So, heavy-heartedly, I can only stretch to 2 stars. It’s only saving grace is its sensational audio quality.
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on 14 May 2012
I was looking for a new PMP that combined large storage capability with excellent sound quality. I have always been a fan of Sony in the past, and their products are excellent, but having moved on to lossless audio file formats then even 64GB players quickly fill up. After doing some research, I discovered the X7 and decided to take the chance. My initial assessment is that this really does live up to all the review comments. The plus side is that 120GB is plenty of space, especially when using FLAC files, and the sound is simply stunning. However, the instruction manual is very poor and, even though this is a large device with a large screen, some of the display icons are very small and close together so that hitting the right command is a bit hit and miss. Despite a comment that the player does not work with Windows 7 64-bit, it does on my computer, and drag and drop from file explorer is a simple way to load the player (good news as some media players, including Windows, do not recognise FLAC files). This has met my expectations, as I buy my players for their SQ, but some people might regard the user interface and instruction issues to be a prolem, hence the 4 stars. There is a lot of good advice on various web-based forums and so I expect that I will soon fill in the gaps in my knowledge that the instructions have created!
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on 30 December 2012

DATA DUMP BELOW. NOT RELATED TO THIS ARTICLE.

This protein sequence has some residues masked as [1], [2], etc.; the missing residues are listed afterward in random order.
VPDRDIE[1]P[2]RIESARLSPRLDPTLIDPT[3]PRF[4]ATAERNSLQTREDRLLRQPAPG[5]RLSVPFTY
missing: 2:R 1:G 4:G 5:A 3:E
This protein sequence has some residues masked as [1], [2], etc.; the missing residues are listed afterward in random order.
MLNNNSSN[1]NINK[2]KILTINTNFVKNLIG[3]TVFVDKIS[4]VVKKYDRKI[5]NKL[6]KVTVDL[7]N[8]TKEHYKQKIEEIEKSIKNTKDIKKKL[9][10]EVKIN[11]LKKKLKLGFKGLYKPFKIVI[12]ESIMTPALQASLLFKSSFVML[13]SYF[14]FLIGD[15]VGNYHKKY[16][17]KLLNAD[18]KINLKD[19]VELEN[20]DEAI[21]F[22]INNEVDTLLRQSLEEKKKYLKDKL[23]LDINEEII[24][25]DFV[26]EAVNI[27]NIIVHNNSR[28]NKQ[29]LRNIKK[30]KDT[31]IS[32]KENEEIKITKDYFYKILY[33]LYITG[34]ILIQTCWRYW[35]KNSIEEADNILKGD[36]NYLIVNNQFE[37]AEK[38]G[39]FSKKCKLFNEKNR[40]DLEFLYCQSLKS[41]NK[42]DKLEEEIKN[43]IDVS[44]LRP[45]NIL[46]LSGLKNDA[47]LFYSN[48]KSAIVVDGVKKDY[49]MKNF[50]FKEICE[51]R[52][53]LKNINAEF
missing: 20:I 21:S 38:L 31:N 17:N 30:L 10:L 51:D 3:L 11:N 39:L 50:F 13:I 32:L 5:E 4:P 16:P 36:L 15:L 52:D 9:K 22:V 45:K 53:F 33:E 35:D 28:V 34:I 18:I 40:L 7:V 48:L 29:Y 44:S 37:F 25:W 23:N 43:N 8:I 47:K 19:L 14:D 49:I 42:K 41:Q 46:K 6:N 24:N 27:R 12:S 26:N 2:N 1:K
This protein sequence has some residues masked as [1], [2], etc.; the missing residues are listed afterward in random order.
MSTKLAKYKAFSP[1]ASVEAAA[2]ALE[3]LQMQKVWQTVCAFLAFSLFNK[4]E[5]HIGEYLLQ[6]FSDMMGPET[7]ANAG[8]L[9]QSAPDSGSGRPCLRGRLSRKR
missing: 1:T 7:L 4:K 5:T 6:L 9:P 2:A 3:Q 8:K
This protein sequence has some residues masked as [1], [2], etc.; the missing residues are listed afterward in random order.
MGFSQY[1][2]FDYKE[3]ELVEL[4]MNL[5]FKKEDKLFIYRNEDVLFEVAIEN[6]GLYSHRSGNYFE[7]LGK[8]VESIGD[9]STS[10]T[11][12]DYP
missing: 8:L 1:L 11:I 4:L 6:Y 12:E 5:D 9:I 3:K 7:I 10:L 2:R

I bought this for my DJ partner who previously had been using an old I river he kept bringing back to life replacing the battery and hard drive. He hates iPods and wants a machine that allows him to store big music files in uncompressed format, allows him to freely drag and drop the files instead of using a sync program. He wants to create his own folders, not using the indexing in alphabetical order. Of course also he wants sound to be special too. Soooo, this huge brick of a machine comes in from korea! I had read it was the best sounding and apparently, after a few tweaks such as going round the volume limiter and installing a different operating system to make the user interface more efficient, I have made the right choice, because he truly has been loving this player! It's big and the screen resolution isn't up to scratch even with a smartphone, but to the true audiophiles out there, this is a gift of the gods. The cons are that the USB cable provided is unconventional and it seems to have issues to be used with Mac OS. Plus it's truly huge and easy to drop. The pros : with the right cable, you can record in digital, it has built in speakers too, and the sound is mind blowing when playing the FLAC files he uses.
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on 9 April 2013
Haing read the reviews of MP3 players this one seemed the obvious audiophiles choice. Bought with the understanding that they can be a bit tempremental at times. It duly arrived and I loaded Bjork - Hidden Place the sounds on that track were amazing. I knew right then and there this was a quality piece of hi fi equipment. 2 days later I was in pieces the batterty had gone flat and somehow and the thing had locked itself. The well known problem had occured. The only thing I could do was power it up using the USB cable and the power point. Not so good if you are on the move. The reset button next to the USBV lead didn't have any effect. Sent back to Amazon who replaced the machine at the drop of a hat. Now on my second one downloaded 110GB of tracks FLAC uncompressed and again I am truly amazed by the quality of the sound. Kosheen - Bella Donna sounds sooooo good on this machine. If they can sort out the hardward issues this would be the only bit of portable stereo equipment you'd ever need.
Would highly recommend just DON'T LET THE BATTERY GO FLAT